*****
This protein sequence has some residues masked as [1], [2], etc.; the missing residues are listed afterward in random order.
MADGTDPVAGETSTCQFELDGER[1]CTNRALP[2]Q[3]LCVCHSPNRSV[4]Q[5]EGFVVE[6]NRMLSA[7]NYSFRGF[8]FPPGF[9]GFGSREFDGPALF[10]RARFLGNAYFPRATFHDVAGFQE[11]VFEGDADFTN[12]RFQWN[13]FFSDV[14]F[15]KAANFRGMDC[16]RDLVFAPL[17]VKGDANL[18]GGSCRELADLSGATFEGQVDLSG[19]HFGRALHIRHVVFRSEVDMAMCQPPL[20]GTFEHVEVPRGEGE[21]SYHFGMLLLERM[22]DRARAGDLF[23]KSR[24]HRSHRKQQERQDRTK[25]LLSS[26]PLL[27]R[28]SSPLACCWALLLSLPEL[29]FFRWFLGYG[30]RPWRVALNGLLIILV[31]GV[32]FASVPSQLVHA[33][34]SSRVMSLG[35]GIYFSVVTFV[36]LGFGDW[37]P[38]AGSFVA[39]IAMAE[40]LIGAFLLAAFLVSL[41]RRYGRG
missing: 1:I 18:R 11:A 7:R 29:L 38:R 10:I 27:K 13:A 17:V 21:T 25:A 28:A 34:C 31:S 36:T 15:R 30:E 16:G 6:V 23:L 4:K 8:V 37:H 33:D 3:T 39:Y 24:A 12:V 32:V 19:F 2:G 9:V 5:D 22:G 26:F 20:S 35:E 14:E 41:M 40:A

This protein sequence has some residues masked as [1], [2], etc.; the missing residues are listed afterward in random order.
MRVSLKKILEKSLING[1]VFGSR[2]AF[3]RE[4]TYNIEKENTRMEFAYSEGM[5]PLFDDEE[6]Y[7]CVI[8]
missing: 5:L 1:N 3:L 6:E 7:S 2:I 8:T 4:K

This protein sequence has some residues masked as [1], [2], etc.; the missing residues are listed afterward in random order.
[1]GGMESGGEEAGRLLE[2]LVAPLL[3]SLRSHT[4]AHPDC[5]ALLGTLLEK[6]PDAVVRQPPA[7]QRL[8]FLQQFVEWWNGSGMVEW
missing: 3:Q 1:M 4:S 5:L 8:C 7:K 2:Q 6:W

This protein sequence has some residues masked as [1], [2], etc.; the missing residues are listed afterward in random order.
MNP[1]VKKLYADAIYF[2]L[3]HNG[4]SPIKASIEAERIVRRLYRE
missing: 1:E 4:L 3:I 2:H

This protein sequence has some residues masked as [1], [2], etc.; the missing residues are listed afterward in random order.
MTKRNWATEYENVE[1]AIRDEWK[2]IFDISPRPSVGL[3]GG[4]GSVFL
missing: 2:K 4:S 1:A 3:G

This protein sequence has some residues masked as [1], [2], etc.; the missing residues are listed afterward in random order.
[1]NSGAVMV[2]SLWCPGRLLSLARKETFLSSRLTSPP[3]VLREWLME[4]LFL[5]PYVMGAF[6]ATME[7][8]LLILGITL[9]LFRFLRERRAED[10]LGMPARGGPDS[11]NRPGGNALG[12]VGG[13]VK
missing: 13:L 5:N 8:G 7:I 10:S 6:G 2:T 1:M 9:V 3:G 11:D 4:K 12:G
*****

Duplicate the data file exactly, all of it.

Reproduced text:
This protein sequence has some residues masked as [1], [2], etc.; the missing residues are listed afterward in random order.
MADGTDPVAGETSTCQFELDGER[1]CTNRALP[2]Q[3]LCVCHSPNRSV[4]Q[5]EGFVVE[6]NRMLSA[7]NYSFRGF[8]FPPGF[9]GFGSREFDGPALF[10]RARFLGNAYFPRATFHDVAGFQE[11]VFEGDADFTN[12]RFQWN[13]FFSDV[14]F[15]KAANFRGMDC[16]RDLVFAPL[17]VKGDANL[18]GGSCRELADLSGATFEGQVDLSG[19]HFGRALHIRHVVFRSEVDMAMCQPPL[20]GTFEHVEVPRGEGE[21]SYHFGMLLLERM[22]DRARAGDLF[23]KSR[24]HRSHRKQQERQDRTK[25]LLSS[26]PLL[27]R[28]SSPLACCWALLLSLPEL[29]FFRWFLGYG[30]RPWRVALNGLLIILV[31]GV[32]FASVPSQLVHA[33][34]SSRVMSLG[35]GIYFSVVTFV[36]LGFGDW[37]P[38]AGSFVA[39]IAMAE[40]LIGAFLLAAFLVSL[41]RRYGRG
missing: 1:I 18:R 11:A 7:R 29:L 38:R 10:I 27:K 13:A 17:V 21:T 25:A 28:A 34:C 31:S 36:T 15:R 30:E 16:G 6:V 23:L 4:K 8:V 37:H 33:D 3:T 39:Y 24:A 12:V 32:V 19:F 2:G 9:V 5:D 22:G 26:F 20:S 35:E 14:E 41:M 40:A

This protein sequence has some residues masked as [1], [2], etc.; the missing residues are listed afterward in random order.
MRVSLKKILEKSLING[1]VFGSR[2]AF[3]RE[4]TYNIEKENTRMEFAYSEGM[5]PLFDDEE[6]Y[7]CVI[8]
missing: 5:L 1:N 3:L 6:E 7:S 2:I 8:T 4:K

This protein sequence has some residues masked as [1], [2], etc.; the missing residues are listed afterward in random order.
[1]GGMESGGEEAGRLLE[2]LVAPLL[3]SLRSHT[4]AHPDC[5]ALLGTLLEK[6]PDAVVRQPPA[7]QRL[8]FLQQFVEWWNGSGMVEW
missing: 3:Q 1:M 4:S 5:L 8:C 7:K 2:Q 6:W

This protein sequence has some residues masked as [1], [2], etc.; the missing residues are listed afterward in random order.
MNP[1]VKKLYADAIYF[2]L[3]HNG[4]SPIKASIEAERIVRRLYRE
missing: 1:E 4:L 3:I 2:H

This protein sequence has some residues masked as [1], [2], etc.; the missing residues are listed afterward in random order.
MTKRNWATEYENVE[1]AIRDEWK[2]IFDISPRPSVGL[3]GG[4]GSVFL
missing: 2:K 4:S 1:A 3:G

This protein sequence has some residues masked as [1], [2], etc.; the missing residues are listed afterward in random order.
[1]NSGAVMV[2]SLWCPGRLLSLARKETFLSSRLTSPP[3]VLREWLME[4]LFL[5]PYVMGAF[6]ATME[7][8]LLILGITL[9]LFRFLRERRAED[10]LGMPARGGPDS[11]NRPGGNALG[12]VGG[13]VK
missing: 13:L 5:N 8:G 7:I 10:S 6:G 2:T 1:M 9:V 3:G 11:D 4:K 12:G